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I am currently attempting to define a function based on a compiler flag. If the TRACE flag is set, then I want to define a macro to pass information to a trace component.

#define TRACERPTR(Reporter * pReporter, traceComponent eComponent, traceLevel eLevel, string sFormat, formatArgs...) \
if (pReporter != NULL) { pReporter->trace(eComponent, eLevel, sFormat, ##formatArgs); }

Reporter is a class, defined in the same .h file, above this macro. I need to pass a pointer of a reporter object, which is then used to call the trace function.

However, I get a compiler error:

error: "*" may not appear in macro parameter list

I was curious as to what would occur if I just removed the "*" -- which results in the error "macro parameters must be comma-separated".

Any idea as to what I am doing wrong here?

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3 Answers 3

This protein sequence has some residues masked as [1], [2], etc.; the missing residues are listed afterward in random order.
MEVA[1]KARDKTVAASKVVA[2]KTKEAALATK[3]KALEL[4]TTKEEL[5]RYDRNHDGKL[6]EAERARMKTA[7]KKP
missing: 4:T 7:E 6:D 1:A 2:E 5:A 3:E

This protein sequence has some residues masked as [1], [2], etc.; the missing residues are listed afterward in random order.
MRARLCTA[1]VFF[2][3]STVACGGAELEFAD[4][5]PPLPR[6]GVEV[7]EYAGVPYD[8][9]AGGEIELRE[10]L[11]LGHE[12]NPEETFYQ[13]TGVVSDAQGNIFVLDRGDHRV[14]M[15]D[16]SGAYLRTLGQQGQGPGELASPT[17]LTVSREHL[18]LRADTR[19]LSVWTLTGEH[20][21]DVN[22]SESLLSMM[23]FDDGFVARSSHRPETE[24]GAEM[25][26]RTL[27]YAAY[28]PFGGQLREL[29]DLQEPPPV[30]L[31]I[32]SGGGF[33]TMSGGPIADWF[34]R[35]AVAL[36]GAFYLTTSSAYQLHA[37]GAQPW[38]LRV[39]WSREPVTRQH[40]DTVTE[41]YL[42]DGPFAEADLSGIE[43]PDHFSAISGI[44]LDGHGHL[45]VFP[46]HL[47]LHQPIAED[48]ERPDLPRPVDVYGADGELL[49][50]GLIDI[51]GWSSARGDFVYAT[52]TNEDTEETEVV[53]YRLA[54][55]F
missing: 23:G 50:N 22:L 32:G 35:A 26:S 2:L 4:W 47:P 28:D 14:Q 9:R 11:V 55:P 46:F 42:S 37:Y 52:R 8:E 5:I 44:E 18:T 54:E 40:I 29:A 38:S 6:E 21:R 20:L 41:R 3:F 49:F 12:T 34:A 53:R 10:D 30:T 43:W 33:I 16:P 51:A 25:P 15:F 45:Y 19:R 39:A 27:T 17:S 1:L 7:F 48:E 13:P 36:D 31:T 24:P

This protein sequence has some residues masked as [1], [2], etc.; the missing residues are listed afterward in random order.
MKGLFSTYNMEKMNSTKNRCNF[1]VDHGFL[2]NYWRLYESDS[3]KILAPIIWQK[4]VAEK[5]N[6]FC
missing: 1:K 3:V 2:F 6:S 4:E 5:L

up vote 8 down vote accepted

To my knowledge, in C, at least, macro parameters aren't typed. It's all symbol substitution. Just use pReporter rather than Reporter * pReporter or Reporter pReporter.

(The same applies to the other parameters for your macro, I suppose.)

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1  
Your knowledge is correct, and so is your solution. –  David Thornley Jun 20 '11 at 19:25
    
First to respond and your knowledge was correct. Thanks. –  BSchlinker Jun 20 '11 at 21:02
    
@BSchlinker: You're welcome. –  JAB Jun 20 '11 at 21:18

As JAB pointed, macros are different than functions, they do not require the type of arguments

#define TRACERPTR(pReporter, eComponent, eLevel, sFormat, formatArgs...) \
if (pReporter != NULL) { pReporter->trace(eComponent, eLevel, sFormat, ##formatArgs); }
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Just place the & mark in your call:

#define SCAN_INT(str, myInt) (sscanf(str, "%d", myInt))

const char *myString = "23";
int myInteger;
SCAN_INT(myString, &myInteger);

Or you can automate it, like ncurses' getyx() does:

#define SCAN_INT(str, myInt) (sscanf(str, "%d", &myInt))

const char *myString = "23";
int myInteger;
SCAN_INT(myString, myInteger);

Hope it helps, ief2

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